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The Sound of Music
A Brief Visit to 1930s Austria – The Sound of Music
Over three very hot evenings this week Bishop Ramsey was transported to the hills of Austria for ‘The Sound of Music’ this years summer production.
The film version is known to millions however the original stage show is more complex and poignant and the students have been working hard rehearsing for several months to regain the feel of 1930’s Austria and the threat of Nazi domination.
The production involved three casts including a total of 20 Von Trapp children.
The demanding part of Maria was played by Katie Hall (8A) and Ayesha Adey (12.8). Both talented actresses brought their own interpretation of the part to the stage showing the characters journey from the wayward nun who loves to sing, to inexperienced governess so loved by the children they stop playing tricks to her love for her employer Captain Von Trapp and the horror of Nazi Germany trying to wreck their lives. Katie and Ayesha both showed sincerity and depth in their roles as their character grapples with earthly and heavenly love. Katie was funny and forthright whilst Ayesha was movingly vulnerable when the emotional stakes were high. Both girls’ lovely voices and their rapport with the children was spontaneous. The scene where they tell Von Trapp about his misunderstanding of the children was especially moving.
Nathann Pike (10S) and AJ Russell-Sjollema (12.8) beautifully conveyed the melting of Captain Von Trapp’s grief-frozen heart under Maria’s influence. Both students showed maturity in their roles moving from the stern widower and father who loved his children but could not let them have fun to the convivial Navy hero who loves Maria, his children and his country. Nathann and AJ developed their characterisation and their portrayals of the man who loved his country so much that he had to leave it for good were poignant and moving and left us wondering would we have the guts to stand up and fight or succumb.
Von Trapp’s friends Elsa (to whom he is engaged briefly) and Max brought glamour and humour to the production. Elsa is often seen as a ‘bad’ character and Georgia Hunt (9E), Charlotte Williams (9R) and Amie Sullivan (12.6) gave three very different renderings of the role. Amie played it much softer and loveable and the audience almost felt sorry for her when she broke off her engagement to the Captain, whilst Georgia and Charlotte were more business like. All three however showed that Elsa was clearly a sympathiser of the new regime in Austria as is demonstrated in the song ‘No way to stop it’.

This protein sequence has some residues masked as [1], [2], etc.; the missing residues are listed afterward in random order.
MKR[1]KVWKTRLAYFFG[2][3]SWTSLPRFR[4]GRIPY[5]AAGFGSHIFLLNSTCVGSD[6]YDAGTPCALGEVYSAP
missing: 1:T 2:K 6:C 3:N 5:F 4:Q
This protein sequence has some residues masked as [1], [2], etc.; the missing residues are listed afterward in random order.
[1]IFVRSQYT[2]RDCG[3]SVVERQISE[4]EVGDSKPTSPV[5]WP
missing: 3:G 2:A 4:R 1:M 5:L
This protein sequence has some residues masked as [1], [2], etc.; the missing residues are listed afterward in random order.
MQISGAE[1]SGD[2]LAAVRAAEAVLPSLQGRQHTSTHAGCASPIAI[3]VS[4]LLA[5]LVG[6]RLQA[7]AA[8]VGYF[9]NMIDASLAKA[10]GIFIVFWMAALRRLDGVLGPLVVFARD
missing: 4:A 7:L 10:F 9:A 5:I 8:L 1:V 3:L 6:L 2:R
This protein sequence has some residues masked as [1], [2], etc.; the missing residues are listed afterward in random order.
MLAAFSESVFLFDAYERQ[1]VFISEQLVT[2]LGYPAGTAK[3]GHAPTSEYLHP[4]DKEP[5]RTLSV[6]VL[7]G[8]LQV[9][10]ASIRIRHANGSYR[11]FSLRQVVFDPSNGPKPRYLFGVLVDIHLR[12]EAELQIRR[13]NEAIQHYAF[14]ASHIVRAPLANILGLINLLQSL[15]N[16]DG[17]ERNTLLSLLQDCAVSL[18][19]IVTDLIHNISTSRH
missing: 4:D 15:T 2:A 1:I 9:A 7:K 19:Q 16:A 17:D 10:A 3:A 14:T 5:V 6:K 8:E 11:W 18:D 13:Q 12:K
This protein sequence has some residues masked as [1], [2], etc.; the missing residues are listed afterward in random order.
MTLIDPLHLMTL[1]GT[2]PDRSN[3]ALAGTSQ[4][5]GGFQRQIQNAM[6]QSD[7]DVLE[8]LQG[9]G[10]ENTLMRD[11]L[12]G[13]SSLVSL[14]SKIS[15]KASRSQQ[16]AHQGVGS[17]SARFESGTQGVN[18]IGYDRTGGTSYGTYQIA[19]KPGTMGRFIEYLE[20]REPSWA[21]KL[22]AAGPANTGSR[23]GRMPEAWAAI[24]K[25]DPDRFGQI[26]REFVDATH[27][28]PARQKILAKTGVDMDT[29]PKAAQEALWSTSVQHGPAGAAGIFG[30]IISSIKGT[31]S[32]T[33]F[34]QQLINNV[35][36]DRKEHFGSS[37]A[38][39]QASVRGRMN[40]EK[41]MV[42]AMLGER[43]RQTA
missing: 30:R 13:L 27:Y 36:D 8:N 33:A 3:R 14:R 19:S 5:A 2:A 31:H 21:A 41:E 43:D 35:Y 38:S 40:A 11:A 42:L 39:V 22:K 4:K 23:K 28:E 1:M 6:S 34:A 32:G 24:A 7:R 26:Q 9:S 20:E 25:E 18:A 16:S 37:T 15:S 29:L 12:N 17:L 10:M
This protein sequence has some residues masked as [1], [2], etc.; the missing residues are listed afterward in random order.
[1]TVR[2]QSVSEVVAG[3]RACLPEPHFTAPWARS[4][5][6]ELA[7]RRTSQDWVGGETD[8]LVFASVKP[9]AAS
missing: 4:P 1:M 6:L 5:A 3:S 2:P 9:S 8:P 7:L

Max is the comedy role in the show and Alfie Hall (11A) , Nadelle Yawson (9R) and Kamilah Adey (9R) clearly understood the part getting the audience laughs.
Possibly one of the hardest parts is the Mother Abbess who has the climax of Act 1 in Climb Every Mountain. This very difficult song was sung well by Lydia Wilkinson (10Y) and Hannah Dowsett (10Y) as well as the opening of the nuns chorus which to add complication is in Latin.
Of course at the centre of the show are the Von Trapp children – all seven of them. In Bishop Ramsey version the seven were played by 20 so there were many combinations which had meant a lot of rehearsal. Liesl the eldest who does not think of herself as a child was played by Rachel Dunleavey (10S) and Janette Osan (12.7). Both interpreted the innocence of being ’16 going on 17’ and first love with the telegram boy Rolf – Sonny Middlebrook (10E), Chris Tarsey (11A), Alfie Hall (11A) well. We also saw their horror when Rolf became a member of Hitler youth and nearly betrays the family.
The popular songs were all performed well starting with them learning about music via Do a Deer, The Lonely Goatherd with use of hand puppets to So Long Farewell.
The children each had their own characters and personalities and the audience loved their fun and excitement.
The show ended on dark note as Captain Von Trapp is ordered to his ship for the German Navy and in order to buy time the entire family perform at the concert. The much loved Edelweiss strikingly sung by the Captain and then the family was mad even more expressive surrounded by the Nazi flags and the tense lighting. The final scene of the family leaving their beloved Austria is made more tender by the knowledge that this is a true story.
After much applause the evening ended with a singsong of the shows most popular songs with audience participation.
The majority of the costumes for this years productions were made by professional director Jonathan Clift. They were based on the original show designs, Austrian national costume and 1930s designs. Due to the nature of the show there were many costume changes but all were managed fluently. Probably the Captain’s uniform and the wedding dress were everyone’s favourite.
The show also required technical help and thanks go to all students on sound and lighting and to Miss Neal stage manager and Mr Winn Assistant Stage Manager for swiftly moving scene to scene.
Ms Jankauskaite was the musical director in her first production for the school and conducted the talented orchestra. Miss Rottman was the vocal coach throughout and trained the students to the high standard of singing
The entire production was directed by Mrs Simmons in her last show for Bishop Ramsey as she moves on to a new school. As usual the production recognised her own style and interpretation of the show and has been challenging in rehearsal. It was directed with the right simplicity and emotion with a simple design. Once again a very successful show has been produced and Mrs Simmons will be missed but we wish her well in the future.